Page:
Mohamed Farah Italy, a reporter with independent Radio Simba in Mogadishu, was helming one of the station’s call-in shows on the evening of November 11 when the phone rang. The speaker claimed to be Moqtar Roboow, a well-known spokesman for the Islamic insurgent groups battling federal troops and the occupying Ethiopian army.
“He came to the line and his views were aired that night,” Italy recalls. “The government themselves listened to the interview. And in the morning they stormed the station and forced the radio off the air.”
Italy and his director Abdullah Ali were arrested and jailed for six days. Only intervention by Italy’s clan leaders secured his release. But Radio Simba remained shuttered: Italy and the rest of the station’s staff found themselves out of work.
“They said I should show them where Roboow is since I had an interview with him.” But Italy had no idea where the insurgent spokesman was hiding. “I’m a journalist,” he said.
Italy’s tale is typical in a city that has seen steadily mounting violence since Ethiopian troops destroyed the hard-line Islamic Courts regime in Mogadishu in the spring. (Christian Ethiopia had felt threatened by the Courts’ apparent religious extremism.) The Ethiopian invasion cleared the way for a loose alliance of northern clans—the so-called Transitional Federal Government—to declare itself the sole government of Somalia and occupy Mogadishu alongside the Ethiopians. In March a tiny African Union peacekeeping force seized Mogadishu’s airport and seaport, hoping for a follow-on U.N. force that has yet to materialize.
The new and widely unpopular government, based 100 miles north in Baidoa, has just managed to hang on to power, in part by suppressing reporting on fighting that has claimed around 7,000 lives this year. Eight Somali reporters also have died.
“They don’t want people talking about what is happening in Mogadishu,” Ahmed Omar Hashi, a veteran reporter for Shabelle Radio, says of the government.
There is evidence that the Simba shutdown was premeditated—that Roboow’s call-in was just the excuse the government was waiting for. Beginning in the fall, government troops targeted Mogadishu’s ten independent radio stations and stepped up harassment of stringers for foreign publications. In early September, at the close of the Muslim holy week of Ramadan, government armored vehicles shot up Shabelle Radio’s offices during a staff meeting. (There were only minor injuries.) Shabelle, Banadir, and Simba were all ordered indefinitely closed over a three-day period in November. Three other stations were temporarily gagged.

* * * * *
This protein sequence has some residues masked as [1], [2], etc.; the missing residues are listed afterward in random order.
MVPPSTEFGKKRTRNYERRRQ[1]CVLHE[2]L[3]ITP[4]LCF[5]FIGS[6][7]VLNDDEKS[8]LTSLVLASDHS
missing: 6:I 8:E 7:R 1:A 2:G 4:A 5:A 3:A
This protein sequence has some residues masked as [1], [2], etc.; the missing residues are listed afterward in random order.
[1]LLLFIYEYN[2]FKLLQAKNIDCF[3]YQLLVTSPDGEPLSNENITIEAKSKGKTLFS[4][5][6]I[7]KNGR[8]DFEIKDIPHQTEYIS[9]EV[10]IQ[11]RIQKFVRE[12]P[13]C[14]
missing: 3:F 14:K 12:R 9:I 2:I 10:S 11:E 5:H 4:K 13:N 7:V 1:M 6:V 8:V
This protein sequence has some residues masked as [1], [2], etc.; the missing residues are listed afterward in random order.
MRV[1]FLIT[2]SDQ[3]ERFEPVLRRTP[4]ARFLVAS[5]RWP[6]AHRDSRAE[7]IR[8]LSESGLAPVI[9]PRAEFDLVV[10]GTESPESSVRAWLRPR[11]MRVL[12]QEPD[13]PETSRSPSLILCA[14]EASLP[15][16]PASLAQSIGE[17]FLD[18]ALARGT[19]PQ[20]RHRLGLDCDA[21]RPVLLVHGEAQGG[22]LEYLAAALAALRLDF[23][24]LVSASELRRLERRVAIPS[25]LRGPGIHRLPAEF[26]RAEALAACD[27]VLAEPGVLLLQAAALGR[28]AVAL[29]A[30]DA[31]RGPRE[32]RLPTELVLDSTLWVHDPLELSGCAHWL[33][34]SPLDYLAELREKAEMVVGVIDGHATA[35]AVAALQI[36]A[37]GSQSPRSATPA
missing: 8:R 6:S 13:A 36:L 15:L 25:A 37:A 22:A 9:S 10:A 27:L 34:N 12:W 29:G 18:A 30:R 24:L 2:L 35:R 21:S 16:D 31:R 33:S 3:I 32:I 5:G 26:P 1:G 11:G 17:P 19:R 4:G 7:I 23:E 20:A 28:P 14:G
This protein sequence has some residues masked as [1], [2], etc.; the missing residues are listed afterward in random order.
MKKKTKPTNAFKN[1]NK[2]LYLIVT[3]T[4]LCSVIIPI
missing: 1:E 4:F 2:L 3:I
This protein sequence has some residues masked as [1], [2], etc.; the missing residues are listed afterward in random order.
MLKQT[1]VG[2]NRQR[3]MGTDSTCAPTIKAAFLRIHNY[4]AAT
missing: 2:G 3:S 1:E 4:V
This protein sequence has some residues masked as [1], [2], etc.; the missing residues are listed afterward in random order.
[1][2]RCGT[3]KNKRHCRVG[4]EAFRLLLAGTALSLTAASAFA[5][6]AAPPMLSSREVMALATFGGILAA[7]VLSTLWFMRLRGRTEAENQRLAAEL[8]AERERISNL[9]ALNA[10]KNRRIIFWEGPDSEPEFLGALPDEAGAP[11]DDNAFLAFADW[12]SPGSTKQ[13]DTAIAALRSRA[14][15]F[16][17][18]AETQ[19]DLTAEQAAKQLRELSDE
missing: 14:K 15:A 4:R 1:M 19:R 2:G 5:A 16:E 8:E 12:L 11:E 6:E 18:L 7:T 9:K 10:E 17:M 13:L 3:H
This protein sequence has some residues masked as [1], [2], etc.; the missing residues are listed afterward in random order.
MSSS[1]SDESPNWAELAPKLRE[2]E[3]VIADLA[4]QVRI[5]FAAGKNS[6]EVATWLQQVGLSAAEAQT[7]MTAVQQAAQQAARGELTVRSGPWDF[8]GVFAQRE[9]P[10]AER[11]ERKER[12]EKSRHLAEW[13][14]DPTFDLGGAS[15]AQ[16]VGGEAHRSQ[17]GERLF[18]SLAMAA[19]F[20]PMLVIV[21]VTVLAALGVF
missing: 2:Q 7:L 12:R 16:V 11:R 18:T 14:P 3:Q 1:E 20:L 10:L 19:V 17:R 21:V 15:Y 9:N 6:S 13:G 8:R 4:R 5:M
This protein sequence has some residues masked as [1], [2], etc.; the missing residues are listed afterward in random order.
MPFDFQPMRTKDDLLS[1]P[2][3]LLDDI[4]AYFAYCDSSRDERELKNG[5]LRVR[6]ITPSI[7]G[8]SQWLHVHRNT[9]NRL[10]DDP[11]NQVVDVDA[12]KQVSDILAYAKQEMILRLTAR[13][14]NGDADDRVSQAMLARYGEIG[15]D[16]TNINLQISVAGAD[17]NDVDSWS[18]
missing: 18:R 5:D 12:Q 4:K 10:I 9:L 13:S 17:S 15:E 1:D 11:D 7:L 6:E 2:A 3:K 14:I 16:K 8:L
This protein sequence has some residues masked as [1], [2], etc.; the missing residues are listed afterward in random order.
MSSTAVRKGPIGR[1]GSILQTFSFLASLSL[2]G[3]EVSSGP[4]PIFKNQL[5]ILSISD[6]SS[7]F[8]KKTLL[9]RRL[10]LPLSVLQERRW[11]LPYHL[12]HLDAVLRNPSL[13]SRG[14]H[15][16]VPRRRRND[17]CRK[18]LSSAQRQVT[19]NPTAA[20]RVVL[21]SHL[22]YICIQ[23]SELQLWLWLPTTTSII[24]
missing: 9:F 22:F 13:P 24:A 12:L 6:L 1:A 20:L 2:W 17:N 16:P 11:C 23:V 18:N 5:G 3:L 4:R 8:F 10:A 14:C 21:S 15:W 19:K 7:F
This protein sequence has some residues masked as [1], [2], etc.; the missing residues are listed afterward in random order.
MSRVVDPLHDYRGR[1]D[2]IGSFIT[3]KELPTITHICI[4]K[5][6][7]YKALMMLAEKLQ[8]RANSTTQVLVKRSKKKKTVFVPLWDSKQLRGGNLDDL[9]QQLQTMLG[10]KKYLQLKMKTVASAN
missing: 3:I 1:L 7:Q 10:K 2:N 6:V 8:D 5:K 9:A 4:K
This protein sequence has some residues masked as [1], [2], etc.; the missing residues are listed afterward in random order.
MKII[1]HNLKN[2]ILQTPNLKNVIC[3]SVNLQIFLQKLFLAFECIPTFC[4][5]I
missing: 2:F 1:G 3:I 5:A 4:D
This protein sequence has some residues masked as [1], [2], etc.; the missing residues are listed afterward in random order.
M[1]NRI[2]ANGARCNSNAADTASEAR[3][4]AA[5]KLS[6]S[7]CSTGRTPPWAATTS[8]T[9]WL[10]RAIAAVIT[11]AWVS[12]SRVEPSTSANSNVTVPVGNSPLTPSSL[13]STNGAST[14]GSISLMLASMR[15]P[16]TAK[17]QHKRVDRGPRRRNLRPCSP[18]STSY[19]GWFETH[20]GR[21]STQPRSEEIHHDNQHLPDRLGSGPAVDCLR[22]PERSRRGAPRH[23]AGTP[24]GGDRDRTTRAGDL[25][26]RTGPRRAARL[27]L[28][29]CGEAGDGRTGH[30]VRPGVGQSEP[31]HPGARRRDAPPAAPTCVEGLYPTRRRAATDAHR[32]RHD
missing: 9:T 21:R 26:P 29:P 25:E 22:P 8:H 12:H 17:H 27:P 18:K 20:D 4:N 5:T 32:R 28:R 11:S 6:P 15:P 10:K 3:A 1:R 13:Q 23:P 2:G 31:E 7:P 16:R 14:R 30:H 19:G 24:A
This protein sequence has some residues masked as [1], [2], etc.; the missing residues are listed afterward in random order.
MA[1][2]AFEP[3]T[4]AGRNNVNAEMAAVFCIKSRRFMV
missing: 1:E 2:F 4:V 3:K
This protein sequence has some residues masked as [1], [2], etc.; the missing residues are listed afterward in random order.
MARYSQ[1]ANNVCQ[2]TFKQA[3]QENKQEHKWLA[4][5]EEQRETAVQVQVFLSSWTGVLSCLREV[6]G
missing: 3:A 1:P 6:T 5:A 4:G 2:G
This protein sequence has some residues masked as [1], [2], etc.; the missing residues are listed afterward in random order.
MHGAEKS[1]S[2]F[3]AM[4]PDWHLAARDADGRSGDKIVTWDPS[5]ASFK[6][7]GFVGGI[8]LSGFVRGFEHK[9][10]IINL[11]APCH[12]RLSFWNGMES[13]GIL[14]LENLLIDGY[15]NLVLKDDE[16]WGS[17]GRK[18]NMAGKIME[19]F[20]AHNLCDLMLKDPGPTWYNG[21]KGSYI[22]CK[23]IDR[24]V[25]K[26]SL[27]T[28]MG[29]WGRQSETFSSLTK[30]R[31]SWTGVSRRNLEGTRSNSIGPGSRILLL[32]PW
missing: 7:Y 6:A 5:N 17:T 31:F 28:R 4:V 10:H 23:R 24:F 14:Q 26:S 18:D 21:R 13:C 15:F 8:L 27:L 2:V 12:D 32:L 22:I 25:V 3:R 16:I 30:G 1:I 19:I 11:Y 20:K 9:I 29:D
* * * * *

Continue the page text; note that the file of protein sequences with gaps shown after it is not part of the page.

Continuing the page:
It wasn’t always like this, says Shabelle director Moqtar Mohamed Hirabe. He says that in the 1990s, when Mogadishu was partitioned by rival warlords, and even last year during the Islamic Courts regime’s brief rule, freelancers and privately owned media thrived.
Shabelle in particular was an important part of city residents’ daily lives. Hashi scripted and performed a satirical radio drama targeting Mogadishu’s poorly trained doctors. And every morning for its “Today in Mogadishu” program, Shabelle sent out a dozen reporters all over Mogadishu to call in with live reports of security problems so that commuters and shoppers could plan the safest routes. In the ’90s, Shabelle and other independent media even played important roles in mediating warlord conflicts, according to Hashi.
With their stations silenced, scores of radio workers were suddenly jobless. Still the harassment continued. Many reporters receive anonymous death threats via mobile phone, text message and email. Hashi in particular gets so-called “no number” phone calls at least twice a day.
The government has assigned soldiers to find and arrest freelance reporters stringing for international media, according to Mustafa Haji Abdiner, whose reporting and photos have appeared in Agence France-Presse wire reports and in The New York Times. Stringers who aren’t arrested have their equipment confiscated. “You can’t even carry cameras in your pockets,” Abdiner says.